“We would have loved for the 11 Lincoln bus to have succeeded, and we worked to promote the pilot program,” said Robin Hammond, director of marketing and communications at the Lincoln Park Chamber of Commerce. “Unfortunately, without service during the morning commutes, we weren’t sure if it would be able to survive.”

Tammy Chase, CTA spokeswoman, says that the decision to cut the extension was made after collecting and evaluating more than a year’s worth of ridership data.

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Ridership on the 11 Bus during the pilot testing period between July 2016 and May 2017. Data courtesy of City of Chicago (graphic by Cody Corrall)

“The demand for the route simply wasn’t anywhere near what was needed to sustain a route of this kind, averaging about 500 riders per day compared with the target of 1,500,” Chase said in a DNAinfo article in August of this year, adding that the pilot cost the agency nearly $1 million.

While some pockets along Lincoln remain vibrant due to their proximity to the Brown Line, West Lakeview now remains approximately a 20-minute walk from any CTA. According to Michael Salvatore, owner of Heritage Bicycles and Coffee on Lincoln Avenue near the intersection of Wellington and Southport, local politicians and the Lakeview Chamber of Commerce didn’t put forth the same effort as other Lincoln Avenue communities.

lakeview sign

(Megan Stringer, 14 East)

“I think there’s a sense that we’ve been forgotten,” Salvatore said. “The city has decided not to invest their time or energy into West Lakeview, Lincoln Avenue. You see a lot of stores closing, you’ll see a lot of empty storefronts, and you’ll see a lot more in the coming years. It’s hard to sell a block that doesn’t have access to public transportation – it’s a double-edged sword.”

Heritage is one of few local coffee shops for DePaul students to study off-campus while remaining nearby, and employed a handful of DePaul students in the past as well. When originally hunting for a location for Heritage in 2011, most of Salvatore’s friends warned against Lincoln Avenue, citing lack of access and lack of a neighborhood. Salvatore decided against these warnings ultimately because he fell in love with the storefront space available to him on Lincoln. “It was a gut instinct,” he said. Now 6 years after opening, Salvatore has found a local home on Lincoln – but without the bus route bringing in potential new customers, he acknowledges the weight that will take when it comes time to re-evaluate his lease.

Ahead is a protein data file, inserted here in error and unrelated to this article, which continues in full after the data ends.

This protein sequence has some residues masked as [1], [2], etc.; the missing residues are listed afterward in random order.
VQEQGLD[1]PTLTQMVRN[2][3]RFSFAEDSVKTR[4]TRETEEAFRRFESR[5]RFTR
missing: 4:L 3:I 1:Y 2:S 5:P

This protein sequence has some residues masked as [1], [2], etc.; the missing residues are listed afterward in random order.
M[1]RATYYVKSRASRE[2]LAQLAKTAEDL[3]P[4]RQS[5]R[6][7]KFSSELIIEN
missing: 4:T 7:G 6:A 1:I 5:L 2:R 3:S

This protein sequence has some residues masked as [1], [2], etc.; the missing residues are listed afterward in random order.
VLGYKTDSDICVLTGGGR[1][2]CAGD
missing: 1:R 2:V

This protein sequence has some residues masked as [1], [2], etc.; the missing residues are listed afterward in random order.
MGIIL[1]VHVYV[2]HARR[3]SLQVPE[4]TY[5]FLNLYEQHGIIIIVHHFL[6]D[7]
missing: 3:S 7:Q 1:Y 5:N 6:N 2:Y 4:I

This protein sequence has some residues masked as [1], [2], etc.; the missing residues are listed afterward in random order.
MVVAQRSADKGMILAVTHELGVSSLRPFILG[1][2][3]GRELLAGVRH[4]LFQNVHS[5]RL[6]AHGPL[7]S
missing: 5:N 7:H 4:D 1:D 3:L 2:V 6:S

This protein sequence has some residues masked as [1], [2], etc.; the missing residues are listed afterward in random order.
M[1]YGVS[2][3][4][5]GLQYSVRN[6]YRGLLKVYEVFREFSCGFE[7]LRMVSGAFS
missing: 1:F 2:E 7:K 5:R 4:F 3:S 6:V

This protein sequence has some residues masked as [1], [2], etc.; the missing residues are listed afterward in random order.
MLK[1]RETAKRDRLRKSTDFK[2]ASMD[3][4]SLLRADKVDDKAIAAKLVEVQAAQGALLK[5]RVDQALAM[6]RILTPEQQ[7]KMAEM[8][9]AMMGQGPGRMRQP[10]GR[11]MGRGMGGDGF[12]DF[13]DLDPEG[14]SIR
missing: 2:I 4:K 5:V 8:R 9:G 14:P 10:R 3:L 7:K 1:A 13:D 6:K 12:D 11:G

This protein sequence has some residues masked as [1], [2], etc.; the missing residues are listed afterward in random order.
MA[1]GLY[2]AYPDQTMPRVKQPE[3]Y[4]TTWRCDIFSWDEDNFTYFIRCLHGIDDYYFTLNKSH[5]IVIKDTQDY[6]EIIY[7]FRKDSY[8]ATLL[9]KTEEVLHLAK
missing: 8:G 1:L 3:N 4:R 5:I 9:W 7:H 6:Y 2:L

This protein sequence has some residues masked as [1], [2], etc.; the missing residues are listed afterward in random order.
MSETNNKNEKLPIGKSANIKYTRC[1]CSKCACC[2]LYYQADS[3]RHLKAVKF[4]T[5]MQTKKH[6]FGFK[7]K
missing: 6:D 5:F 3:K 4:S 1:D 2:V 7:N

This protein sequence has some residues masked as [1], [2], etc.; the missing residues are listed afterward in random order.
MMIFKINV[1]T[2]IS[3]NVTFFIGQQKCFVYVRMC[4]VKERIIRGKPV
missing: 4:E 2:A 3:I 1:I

“It’s hard to chip away little pieces when there’s one big obstacle in your way,” Salvatore said. “In general, Lincoln Avenue between Diversey and Belmont is one of the most unique spots in Chicago. It’s home to a lot of mom-and-pop shops, which I think is unique now.”

Even the Lincoln Avenue hub in Lincoln Park is filled with mostly local storefronts, like Victory Gardens Theater, Clarke’s Biograph Diner and Lincoln Hall. Moving Northwest up to the Golden Apple Diner in West Lakeview, Dinkel’s Bakery on the Roscoe Village border and the Davis movie theater and Old Town School of Folk Music in Lincoln Square – Lincoln Avenue offers a wide range of local thoroughfare. However, places like Whole Foods have recently popped up on Ashland on the intersection with Lincoln and Belmont.

“If you wanna really support your local mom-and-pop shop, you want your money to go to people who are feeding their families, who send their kids to school in Chicago, I think that Lincoln Avenue is a prime example of what that is and what that should be,” Salvatore said.
Lincoln Avenue hasn’t given up quite yet, though – there will be a Fall Beer Crawl this Saturday on a 2-mile stretch of the street, starting at Beermiscuous in West Lakeview.

Correction: This article has been updated to show that Elle O’Malley lives with Morgan Harvey and Amy Hildebrand, as opposed to living a little further away. 

Header photo by Megan Stringer